Changing Roles Changes Perception
This role reversal quickly empowers students and enables them to view their own status more objectively. They understand instantly how they might fall short of what an employer is expecting and they gain a more realistic picture of where they stand in the applicant pool. Until they see this with their own eyes, students have trouble realizing what is necessary to strengthen their presentation to a potential employer. Once this shift in perception has taken place, students soak up all the professional career advice offered!
Numerous students have reported to me that immediately after participating in role-playing and the instructional sessions that follow, they experience concrete positive results. With the mystery taken out of the process and the “code” cracked, they feel more confident. Because they are now relying on their own instincts, greater ownership of the employment search process is claimed and with it a sense of independence.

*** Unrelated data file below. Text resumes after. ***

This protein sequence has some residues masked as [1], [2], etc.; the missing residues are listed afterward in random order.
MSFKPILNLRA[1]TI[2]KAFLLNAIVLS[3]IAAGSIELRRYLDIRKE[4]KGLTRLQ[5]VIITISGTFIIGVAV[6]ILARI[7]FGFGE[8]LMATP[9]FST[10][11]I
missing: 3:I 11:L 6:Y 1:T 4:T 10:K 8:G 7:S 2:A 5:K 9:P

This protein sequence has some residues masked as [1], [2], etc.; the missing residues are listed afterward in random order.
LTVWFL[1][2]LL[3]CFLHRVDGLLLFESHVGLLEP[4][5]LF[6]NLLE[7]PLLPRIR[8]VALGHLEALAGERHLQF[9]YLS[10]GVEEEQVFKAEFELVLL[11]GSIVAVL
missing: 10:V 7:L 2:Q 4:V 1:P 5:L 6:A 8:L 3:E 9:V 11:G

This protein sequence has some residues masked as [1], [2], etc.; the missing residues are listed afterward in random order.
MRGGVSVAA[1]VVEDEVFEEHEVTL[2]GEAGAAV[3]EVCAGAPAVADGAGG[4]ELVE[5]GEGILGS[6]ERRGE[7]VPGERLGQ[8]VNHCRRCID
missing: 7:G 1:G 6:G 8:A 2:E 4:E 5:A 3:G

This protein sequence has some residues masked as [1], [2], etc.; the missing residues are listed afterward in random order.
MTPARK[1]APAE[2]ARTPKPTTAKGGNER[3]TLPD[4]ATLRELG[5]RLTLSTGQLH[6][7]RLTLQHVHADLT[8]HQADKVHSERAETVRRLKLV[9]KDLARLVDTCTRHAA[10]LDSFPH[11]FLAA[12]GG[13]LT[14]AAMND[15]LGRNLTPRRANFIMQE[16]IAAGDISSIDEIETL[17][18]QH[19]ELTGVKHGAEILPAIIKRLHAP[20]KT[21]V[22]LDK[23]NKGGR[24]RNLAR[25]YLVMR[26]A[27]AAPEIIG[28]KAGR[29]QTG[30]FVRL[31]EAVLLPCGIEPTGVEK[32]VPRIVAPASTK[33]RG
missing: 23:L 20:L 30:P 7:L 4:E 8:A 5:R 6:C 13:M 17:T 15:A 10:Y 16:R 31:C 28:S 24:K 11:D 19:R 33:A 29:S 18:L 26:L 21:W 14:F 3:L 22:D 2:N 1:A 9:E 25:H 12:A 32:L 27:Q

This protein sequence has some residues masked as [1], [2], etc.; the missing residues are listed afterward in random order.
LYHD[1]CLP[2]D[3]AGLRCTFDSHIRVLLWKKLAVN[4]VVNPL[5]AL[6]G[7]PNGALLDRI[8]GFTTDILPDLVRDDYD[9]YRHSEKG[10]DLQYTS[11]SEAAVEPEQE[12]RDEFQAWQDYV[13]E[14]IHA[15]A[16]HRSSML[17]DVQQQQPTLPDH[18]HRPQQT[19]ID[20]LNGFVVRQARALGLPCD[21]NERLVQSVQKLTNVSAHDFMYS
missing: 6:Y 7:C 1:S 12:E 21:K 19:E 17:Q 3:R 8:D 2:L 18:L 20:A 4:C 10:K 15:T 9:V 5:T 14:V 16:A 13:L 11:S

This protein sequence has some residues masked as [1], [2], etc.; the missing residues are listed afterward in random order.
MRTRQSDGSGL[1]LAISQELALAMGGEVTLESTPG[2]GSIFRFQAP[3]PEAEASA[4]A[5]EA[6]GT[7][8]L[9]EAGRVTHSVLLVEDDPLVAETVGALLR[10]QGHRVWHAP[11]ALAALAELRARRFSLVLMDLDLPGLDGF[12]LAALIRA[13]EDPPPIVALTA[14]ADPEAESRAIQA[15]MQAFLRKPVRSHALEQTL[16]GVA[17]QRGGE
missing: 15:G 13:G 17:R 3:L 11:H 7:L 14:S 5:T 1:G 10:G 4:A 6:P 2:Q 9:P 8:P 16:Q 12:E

Most students do not make this leap in understanding on their own, whether it is for developmental reasons, as Perry and Piaget say, or the student’s own temperament or level of social / emotional intelligence. In any case, coaching and prompting the student can render the desired results – for any situation. Role-playing is one of the most valuable ways Career Centers can help floundering students get the competitive edge. Teaching students these critical thinking and marketing skills consistently yields positive results in a short period of time – no special props, prep or acting experience required.
Linda Domenitz, M.A., M.S., is director of Career Development & Placement at CapitalCommunity Collegein Hartford, CT.She has been the sole careerservices practitioner in this urban multicultural community college for the last 23 years. With 4,000 students and a large ESL population, she has needed to develop strategies and processes to help students meet their goals in the shortest amount of time. She may be reached at (860) 906-5108 or at firstname.lastname@example.org.